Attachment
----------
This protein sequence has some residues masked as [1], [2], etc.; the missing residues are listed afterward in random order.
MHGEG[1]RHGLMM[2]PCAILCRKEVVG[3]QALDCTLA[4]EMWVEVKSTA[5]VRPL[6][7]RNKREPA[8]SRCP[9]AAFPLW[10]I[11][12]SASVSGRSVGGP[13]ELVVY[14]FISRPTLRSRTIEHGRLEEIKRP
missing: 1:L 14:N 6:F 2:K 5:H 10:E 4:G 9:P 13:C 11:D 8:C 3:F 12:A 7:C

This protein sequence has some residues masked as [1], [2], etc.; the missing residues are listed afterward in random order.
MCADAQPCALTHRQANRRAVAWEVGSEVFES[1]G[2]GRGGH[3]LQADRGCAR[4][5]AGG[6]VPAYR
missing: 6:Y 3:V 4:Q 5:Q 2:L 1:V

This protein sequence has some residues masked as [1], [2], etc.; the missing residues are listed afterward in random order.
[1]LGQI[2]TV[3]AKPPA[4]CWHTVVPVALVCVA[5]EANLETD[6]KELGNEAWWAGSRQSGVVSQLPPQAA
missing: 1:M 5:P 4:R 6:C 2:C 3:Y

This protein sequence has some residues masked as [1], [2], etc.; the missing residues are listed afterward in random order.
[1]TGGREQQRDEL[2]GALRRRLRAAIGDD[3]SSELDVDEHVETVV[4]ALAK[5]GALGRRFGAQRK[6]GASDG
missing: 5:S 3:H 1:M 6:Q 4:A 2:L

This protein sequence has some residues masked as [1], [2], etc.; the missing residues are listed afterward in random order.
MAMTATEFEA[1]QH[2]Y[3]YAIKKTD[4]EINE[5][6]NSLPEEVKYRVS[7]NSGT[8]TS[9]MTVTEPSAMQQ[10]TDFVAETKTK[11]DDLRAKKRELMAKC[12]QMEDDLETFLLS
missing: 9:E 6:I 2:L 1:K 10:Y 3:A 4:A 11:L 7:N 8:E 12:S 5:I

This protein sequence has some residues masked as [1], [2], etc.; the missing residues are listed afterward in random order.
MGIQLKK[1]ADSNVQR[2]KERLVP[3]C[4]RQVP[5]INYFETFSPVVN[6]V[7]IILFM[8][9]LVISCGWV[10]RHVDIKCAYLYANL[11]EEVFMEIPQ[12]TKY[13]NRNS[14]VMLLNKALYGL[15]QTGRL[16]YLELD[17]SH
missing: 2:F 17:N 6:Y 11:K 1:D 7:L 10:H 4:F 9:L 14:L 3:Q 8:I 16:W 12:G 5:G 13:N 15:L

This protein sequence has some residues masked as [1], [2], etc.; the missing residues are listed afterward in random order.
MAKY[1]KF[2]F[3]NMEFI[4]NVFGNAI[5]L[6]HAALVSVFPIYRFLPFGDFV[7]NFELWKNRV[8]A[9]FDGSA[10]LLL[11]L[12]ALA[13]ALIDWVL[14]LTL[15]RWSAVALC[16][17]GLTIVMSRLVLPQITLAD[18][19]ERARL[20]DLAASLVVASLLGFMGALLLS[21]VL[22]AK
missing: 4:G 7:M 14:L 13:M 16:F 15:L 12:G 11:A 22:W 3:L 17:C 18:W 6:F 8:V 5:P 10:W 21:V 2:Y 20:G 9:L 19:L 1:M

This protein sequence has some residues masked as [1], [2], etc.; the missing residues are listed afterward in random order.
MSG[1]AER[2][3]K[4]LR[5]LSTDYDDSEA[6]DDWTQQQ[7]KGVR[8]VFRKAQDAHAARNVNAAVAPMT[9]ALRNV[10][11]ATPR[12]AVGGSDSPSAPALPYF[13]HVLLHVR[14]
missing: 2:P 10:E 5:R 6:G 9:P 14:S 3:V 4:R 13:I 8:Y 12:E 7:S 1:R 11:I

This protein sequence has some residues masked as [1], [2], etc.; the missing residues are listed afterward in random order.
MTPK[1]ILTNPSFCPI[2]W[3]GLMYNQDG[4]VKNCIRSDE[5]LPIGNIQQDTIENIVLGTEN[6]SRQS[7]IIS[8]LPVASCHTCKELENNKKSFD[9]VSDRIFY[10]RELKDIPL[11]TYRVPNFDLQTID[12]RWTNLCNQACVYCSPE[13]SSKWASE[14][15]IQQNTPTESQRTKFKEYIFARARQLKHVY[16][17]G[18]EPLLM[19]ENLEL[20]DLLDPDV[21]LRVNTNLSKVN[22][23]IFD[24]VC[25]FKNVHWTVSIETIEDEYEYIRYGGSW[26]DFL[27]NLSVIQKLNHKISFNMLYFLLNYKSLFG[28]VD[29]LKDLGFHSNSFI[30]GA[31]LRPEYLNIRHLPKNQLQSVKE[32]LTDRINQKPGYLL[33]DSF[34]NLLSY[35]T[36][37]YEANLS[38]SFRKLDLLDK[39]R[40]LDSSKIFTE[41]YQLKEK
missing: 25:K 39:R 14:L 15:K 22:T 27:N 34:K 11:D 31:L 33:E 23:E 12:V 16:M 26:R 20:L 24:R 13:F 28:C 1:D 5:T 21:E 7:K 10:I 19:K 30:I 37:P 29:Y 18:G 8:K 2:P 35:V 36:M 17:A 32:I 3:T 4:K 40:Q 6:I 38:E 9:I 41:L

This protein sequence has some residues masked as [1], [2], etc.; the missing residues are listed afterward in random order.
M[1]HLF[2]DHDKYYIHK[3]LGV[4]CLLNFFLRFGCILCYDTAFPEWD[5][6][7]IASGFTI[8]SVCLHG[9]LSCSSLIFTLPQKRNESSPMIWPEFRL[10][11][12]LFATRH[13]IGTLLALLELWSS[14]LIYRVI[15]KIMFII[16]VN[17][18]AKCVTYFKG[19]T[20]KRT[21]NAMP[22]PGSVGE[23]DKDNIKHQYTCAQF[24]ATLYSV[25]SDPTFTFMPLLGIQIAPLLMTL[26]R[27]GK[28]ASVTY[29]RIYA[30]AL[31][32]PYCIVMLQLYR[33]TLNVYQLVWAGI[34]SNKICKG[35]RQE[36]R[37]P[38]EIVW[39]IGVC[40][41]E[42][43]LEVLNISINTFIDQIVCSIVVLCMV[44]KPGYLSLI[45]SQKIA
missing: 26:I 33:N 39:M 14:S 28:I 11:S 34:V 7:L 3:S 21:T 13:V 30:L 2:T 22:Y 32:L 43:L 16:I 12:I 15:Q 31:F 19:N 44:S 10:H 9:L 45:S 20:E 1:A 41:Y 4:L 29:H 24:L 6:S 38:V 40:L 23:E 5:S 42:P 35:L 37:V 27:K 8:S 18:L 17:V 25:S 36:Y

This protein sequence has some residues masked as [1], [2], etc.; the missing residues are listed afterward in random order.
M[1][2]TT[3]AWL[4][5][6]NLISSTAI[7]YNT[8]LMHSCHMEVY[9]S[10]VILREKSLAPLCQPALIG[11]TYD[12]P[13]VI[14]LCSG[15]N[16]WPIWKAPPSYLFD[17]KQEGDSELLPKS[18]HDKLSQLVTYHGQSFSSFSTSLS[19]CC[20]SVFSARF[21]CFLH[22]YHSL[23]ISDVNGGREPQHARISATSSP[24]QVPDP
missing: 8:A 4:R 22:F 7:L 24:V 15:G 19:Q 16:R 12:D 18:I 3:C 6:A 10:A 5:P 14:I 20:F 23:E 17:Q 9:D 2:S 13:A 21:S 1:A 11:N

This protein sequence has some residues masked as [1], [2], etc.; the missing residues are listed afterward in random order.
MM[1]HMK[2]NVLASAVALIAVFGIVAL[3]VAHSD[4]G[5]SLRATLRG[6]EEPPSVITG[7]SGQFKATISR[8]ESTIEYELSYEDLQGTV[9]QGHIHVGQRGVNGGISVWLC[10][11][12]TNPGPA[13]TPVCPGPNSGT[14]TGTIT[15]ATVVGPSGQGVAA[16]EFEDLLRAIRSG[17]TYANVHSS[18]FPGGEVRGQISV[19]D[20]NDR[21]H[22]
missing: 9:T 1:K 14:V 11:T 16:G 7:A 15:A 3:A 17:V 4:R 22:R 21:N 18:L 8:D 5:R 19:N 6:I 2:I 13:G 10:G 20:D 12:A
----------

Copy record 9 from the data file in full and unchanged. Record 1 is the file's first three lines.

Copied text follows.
This protein sequence has some residues masked as [1], [2], etc.; the missing residues are listed afterward in random order.
MTPK[1]ILTNPSFCPI[2]W[3]GLMYNQDG[4]VKNCIRSDE[5]LPIGNIQQDTIENIVLGTEN[6]SRQS[7]IIS[8]LPVASCHTCKELENNKKSFD[9]VSDRIFY[10]RELKDIPL[11]TYRVPNFDLQTID[12]RWTNLCNQACVYCSPE[13]SSKWASE[14][15]IQQNTPTESQRTKFKEYIFARARQLKHVY[16][17]G[18]EPLLM[19]ENLEL[20]DLLDPDV[21]LRVNTNLSKVN[22][23]IFD[24]VC[25]FKNVHWTVSIETIEDEYEYIRYGGSW[26]DFL[27]NLSVIQKLNHKISFNMLYFLLNYKSLFG[28]VD[29]LKDLGFHSNSFI[30]GA[31]LRPEYLNIRHLPKNQLQSVKE[32]LTDRINQKPGYLL[33]DSF[34]NLLSY[35]T[36][37]YEANLS[38]SFRKLDLLDK[39]R[40]LDSSKIFTE[41]YQLKEK
missing: 25:K 39:R 14:L 15:K 22:T 27:N 34:K 11:D 31:L 33:E 23:E 12:V 16:M 26:R 20:L 24:R 13:F 28:C 1:D 5:T 21:E 7:K 10:I 19:K 30:I 37:P 29:Y 18:G 8:K 2:P 35:V 36:M 17:A 32:I 3:T 4:K 40:Q 6:I 38:E 9:I 41:L